Understanding SCM Sensor in GitLab Merge Request (Pull Request)


I am currently investigating GitLab CI behavior for one of our engineering teams.

I think I found the issue of “Sonar does not detect which files have changed in the merge request!!” - the SCM sensor was disabled for the project in general settings.

However, this led me to ask myself: which features are affected by this setting? So I would be happy if you could help me clarify a few things.

Note: At the moment we are using an older version of the sonar gradle plugin, but I’d like to hear a general answer on how it’s supposed to be with sonar. We will update the plugin eventually anyways.


  • If sonar.scm.disabled=true is set, then the sonar scanner can’t identify which files changed in a merge request, right?
    • Which files does the analysis take into account then for the quality gate? Does it take all the files from the branch and compares it to the latest analysis of the main branch?
    • I have observed that it’s not just adding unrelated files to the “new code” for the merge request, but also not showing files that were definitely changed in the MR. So I suppose the MR analysis is just unreliable with sonar.scm.disabled=true?
  • The SCM feature takes care of two things, detecting changed files in an MR and “blaming” people based on git blame, correct?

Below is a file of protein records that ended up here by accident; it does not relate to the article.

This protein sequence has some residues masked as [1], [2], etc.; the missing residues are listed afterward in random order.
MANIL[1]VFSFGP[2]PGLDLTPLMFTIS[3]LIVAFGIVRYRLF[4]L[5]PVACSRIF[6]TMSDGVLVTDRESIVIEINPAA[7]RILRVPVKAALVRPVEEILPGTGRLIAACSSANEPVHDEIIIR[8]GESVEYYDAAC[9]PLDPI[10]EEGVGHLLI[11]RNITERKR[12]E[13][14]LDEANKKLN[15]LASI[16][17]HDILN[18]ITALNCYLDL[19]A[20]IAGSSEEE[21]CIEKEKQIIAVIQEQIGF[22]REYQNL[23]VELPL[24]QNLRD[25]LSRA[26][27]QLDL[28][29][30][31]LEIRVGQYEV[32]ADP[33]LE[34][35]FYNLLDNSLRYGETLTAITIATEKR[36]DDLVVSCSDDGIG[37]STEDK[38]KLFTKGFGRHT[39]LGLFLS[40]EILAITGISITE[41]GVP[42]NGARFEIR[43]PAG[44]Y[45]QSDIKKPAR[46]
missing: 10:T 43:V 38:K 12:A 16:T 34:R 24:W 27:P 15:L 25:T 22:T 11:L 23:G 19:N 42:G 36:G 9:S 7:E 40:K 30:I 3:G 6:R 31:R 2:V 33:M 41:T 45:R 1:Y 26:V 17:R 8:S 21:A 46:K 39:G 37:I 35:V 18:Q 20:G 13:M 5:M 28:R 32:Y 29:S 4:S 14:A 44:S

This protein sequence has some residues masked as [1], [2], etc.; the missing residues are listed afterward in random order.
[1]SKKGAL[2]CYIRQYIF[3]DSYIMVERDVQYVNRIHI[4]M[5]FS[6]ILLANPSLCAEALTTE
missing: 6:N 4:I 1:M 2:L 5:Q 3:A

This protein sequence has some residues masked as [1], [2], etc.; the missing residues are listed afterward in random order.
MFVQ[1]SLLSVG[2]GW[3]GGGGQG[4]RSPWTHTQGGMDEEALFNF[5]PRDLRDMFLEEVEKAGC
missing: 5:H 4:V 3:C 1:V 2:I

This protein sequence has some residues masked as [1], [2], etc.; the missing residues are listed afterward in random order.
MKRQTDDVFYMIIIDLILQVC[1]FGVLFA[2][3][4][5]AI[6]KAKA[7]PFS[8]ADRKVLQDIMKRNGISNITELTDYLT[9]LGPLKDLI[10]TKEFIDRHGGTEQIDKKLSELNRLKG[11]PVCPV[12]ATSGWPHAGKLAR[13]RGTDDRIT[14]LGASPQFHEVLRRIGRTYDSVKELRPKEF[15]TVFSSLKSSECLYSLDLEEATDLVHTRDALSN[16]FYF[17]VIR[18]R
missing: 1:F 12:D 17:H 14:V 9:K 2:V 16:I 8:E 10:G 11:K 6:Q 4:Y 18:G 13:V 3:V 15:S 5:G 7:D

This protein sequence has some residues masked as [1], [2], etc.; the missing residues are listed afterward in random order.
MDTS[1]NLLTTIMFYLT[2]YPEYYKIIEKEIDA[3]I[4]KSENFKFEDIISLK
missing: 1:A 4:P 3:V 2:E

• We only do shallow clones of our bigger projects to save time and transfer volume.
    • As long as SCM is enabled and both the latest commit of the target branch and the source branch are available, Sonar can still figure out the changed files for a MR, correct?
    • What’s Sonar’s general perspective on shallow clones? What do we miss out on if we don’t do a full clone of the whole repo?
  • While analyzing our team’s CI, I noticed that GitLab CI checks out the repo with a detached HEAD for the MR. There are no git refs available at all. How does sonar detect the changes anyways? Is the scanner using the GitLab CI env variables like CI_MERGE_REQUEST_SOURCE_BRANCH_NAME, CI_MERGE_REQUEST_TARGET_BRANCH_NAME, and CI_MERGE_REQUEST_DIFF_BASE_SHA?


  • Java
  • GitLab.com hosted code (SaaS)
  • Sonar scan in GitLab CI using the gradle plugin
  • Gradle plugin (outdated)
  • Sonarcloud (paid, private projects) as target
  • ALM linked



Yes. Without SCM data, analysis can’t determine what was and was not part of the MR. (Could you? :smiley: )

I’d broaden it slightly to new code detection in any kind of analysis, but yes.

Don’t do it. Analysis needs all the SCM data to accurately detect what’s new and what’s not. Shallow clones will get you bad results.

Ehm… That’s not great. I’m fuzzy on the exact details, but search this community for “detached head” and all you’ll find is messages from people having problems.

In short: analysis needs full & accurate blame data or you’ll get poor detection of what’s “new”.


Thanks @ganncamp for clarifying!

Regarding the GitLab CI MR pipelines, I found this post by your colleague in the meantime:

So I guess it does an auto-detection based on the environment and is not irritated by the detached head.

So all should be fine for us, thanks for your assistance.

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